Ernst’s interrelated ideas on the archive, machine time and microtemporality, and the new regimes of memory offer a new perspective on both current digital culture and the infrastructure of media historical knowledge. For Ernst, different forms of media systems—from library catalogs to sound recordings—have influenced the content and understanding of the archive and other institutions of memory. At the same time, digital archiving has become a contested site that is highly resistant to curation, thus complicating the creation and preservation of cultural memory and history.
A Geology of Media
Jussi Parikka University of Minnesota Press, 2015 Library of Congress P90.P3355 2015 | Dewey Decimal 302.23
Media history is millions, even billions, of years old. That is the premise of this pioneering and provocative book, which argues that to adequately understand contemporary media culture we must set out from material realities that precede media themselves—Earth’s history, geological formations, minerals, and energy. And to do so, writes Jussi Parikka, is to confront the profound environmental and social implications of this ubiquitous, but hardly ephemeral, realm of modern-day life.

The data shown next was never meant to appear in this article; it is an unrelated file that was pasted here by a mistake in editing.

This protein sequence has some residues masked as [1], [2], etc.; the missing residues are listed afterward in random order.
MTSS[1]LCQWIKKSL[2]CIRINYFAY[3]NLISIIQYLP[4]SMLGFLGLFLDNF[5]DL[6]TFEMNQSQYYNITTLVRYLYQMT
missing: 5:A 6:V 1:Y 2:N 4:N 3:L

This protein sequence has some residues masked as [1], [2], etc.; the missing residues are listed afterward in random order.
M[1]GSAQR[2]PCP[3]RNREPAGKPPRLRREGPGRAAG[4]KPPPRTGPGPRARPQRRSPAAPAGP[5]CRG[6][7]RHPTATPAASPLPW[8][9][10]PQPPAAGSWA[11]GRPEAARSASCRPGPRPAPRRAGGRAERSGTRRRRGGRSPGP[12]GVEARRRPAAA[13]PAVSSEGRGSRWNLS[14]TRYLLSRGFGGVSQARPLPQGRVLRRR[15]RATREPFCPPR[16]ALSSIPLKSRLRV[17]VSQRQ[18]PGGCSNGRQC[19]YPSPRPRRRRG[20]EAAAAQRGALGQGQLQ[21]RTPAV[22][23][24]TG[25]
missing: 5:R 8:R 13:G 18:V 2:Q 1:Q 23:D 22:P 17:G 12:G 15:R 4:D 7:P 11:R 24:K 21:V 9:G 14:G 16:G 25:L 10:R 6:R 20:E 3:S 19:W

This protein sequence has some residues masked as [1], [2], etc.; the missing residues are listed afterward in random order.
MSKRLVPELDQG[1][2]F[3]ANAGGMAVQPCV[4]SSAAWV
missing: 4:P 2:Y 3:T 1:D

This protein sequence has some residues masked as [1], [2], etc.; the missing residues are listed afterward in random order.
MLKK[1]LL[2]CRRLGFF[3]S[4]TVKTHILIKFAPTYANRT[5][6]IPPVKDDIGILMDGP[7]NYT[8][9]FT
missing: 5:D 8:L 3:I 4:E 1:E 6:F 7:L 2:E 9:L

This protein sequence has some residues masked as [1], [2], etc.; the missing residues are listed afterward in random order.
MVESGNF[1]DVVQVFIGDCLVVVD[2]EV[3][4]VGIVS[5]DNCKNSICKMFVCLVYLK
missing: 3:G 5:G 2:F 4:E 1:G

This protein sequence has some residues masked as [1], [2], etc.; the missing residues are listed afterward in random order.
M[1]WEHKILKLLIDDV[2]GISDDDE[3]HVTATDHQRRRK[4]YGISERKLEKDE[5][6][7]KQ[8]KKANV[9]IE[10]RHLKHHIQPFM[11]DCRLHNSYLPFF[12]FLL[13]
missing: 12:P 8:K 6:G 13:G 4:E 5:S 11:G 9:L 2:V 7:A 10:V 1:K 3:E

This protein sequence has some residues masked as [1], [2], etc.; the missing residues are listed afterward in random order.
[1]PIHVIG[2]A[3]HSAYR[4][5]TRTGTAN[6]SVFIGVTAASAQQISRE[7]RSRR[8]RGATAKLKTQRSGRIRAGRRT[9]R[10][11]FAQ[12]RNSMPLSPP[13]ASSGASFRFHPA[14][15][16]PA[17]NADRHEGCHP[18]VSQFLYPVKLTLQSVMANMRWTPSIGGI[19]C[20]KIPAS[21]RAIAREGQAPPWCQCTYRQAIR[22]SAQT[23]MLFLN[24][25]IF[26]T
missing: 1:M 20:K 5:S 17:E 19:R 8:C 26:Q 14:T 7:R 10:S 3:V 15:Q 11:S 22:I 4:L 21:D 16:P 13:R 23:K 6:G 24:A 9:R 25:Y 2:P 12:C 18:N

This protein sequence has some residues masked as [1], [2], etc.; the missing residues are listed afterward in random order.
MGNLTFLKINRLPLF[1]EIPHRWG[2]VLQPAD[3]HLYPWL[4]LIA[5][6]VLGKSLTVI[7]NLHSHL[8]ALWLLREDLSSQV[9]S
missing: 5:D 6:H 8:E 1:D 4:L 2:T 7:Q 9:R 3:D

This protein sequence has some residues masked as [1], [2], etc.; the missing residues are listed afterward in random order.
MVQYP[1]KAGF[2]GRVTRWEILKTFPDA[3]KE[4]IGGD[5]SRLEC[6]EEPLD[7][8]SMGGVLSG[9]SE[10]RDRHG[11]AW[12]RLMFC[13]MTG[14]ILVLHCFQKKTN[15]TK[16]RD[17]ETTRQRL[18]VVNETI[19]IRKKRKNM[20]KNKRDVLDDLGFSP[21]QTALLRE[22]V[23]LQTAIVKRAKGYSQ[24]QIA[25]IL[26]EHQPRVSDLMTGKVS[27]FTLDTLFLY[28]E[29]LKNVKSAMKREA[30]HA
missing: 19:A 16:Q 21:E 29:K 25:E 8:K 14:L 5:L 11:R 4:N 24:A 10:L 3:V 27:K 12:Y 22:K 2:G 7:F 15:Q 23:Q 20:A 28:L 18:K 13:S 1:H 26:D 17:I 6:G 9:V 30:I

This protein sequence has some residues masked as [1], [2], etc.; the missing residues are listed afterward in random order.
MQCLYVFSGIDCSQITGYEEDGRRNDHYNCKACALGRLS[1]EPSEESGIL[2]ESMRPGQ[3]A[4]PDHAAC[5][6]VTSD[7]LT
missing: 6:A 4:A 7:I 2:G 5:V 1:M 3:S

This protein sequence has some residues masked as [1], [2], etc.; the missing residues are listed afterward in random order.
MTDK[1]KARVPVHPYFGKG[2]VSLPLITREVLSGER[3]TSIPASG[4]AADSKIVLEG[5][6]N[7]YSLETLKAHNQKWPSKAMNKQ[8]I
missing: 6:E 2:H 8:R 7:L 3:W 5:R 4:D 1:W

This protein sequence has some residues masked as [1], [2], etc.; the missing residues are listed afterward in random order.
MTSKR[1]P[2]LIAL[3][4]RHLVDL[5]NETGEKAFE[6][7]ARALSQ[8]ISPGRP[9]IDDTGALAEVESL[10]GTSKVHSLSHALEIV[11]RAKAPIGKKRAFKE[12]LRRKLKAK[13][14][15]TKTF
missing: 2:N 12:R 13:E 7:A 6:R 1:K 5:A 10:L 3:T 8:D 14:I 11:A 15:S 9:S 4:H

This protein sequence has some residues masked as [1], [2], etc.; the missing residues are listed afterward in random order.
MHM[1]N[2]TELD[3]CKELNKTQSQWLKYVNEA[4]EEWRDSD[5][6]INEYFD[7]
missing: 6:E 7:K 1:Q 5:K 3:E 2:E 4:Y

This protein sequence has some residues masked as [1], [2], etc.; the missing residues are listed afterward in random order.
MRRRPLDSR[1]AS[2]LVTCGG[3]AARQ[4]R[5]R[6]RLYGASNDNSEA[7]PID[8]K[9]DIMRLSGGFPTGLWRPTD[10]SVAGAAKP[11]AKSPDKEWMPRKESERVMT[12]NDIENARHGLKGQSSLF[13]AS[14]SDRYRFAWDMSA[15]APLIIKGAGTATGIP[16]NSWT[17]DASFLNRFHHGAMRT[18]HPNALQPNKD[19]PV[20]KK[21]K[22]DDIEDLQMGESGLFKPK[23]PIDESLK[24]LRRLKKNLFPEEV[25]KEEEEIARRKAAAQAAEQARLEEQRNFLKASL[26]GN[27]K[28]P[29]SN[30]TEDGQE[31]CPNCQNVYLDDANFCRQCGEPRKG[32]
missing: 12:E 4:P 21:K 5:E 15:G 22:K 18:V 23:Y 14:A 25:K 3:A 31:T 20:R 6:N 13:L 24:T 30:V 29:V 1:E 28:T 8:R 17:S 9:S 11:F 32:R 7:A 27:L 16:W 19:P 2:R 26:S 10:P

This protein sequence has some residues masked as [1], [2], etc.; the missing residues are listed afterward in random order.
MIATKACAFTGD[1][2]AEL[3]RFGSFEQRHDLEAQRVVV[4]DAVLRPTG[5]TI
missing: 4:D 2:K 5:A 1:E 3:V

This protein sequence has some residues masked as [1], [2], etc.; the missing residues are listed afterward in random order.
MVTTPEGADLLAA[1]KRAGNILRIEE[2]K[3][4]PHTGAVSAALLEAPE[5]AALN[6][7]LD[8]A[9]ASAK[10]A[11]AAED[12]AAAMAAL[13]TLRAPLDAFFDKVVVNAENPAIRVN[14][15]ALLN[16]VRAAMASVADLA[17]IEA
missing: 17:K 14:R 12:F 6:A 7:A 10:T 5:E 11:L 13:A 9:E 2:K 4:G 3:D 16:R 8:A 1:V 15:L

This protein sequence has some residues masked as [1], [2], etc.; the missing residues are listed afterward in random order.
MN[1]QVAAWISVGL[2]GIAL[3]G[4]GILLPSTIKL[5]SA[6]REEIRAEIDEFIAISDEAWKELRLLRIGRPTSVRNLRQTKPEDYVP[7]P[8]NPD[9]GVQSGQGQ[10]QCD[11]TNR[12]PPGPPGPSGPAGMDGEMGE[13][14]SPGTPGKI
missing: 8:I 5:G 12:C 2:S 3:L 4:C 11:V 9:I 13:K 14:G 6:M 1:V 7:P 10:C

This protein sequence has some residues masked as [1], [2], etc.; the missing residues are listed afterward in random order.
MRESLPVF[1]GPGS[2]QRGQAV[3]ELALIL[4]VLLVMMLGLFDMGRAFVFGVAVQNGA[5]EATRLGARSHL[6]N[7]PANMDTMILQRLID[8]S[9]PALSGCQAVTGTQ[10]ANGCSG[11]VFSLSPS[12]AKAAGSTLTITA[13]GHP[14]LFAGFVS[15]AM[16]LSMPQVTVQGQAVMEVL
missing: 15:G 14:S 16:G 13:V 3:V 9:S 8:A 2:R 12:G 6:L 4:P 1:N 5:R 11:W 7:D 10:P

Exploring the resource depletion and material resourcing required for us to use our devices to live networked lives, Parikka grounds his analysis in Siegfried Zielinski’s widely discussed notion of deep time—but takes it back millennia. Not only are rare earth minerals and many other materials needed to make our digital media machines work, he observes, but used and obsolete media technologies return to the earth as residue of digital culture, contributing to growing layers of toxic waste for future archaeologists to ponder. He shows that these materials must be considered alongside the often dangerous and exploitative labor processes that refine them into the devices underlying our seemingly virtual or immaterial practices.
A Geology of Media demonstrates that the environment does not just surround our media cultural world—it runs through it, enables it, and hosts it in an era of unprecedented climate change. While looking backward to Earth’s distant past, it also looks forward to a more expansive media theory—and, implicitly, media activism—to come.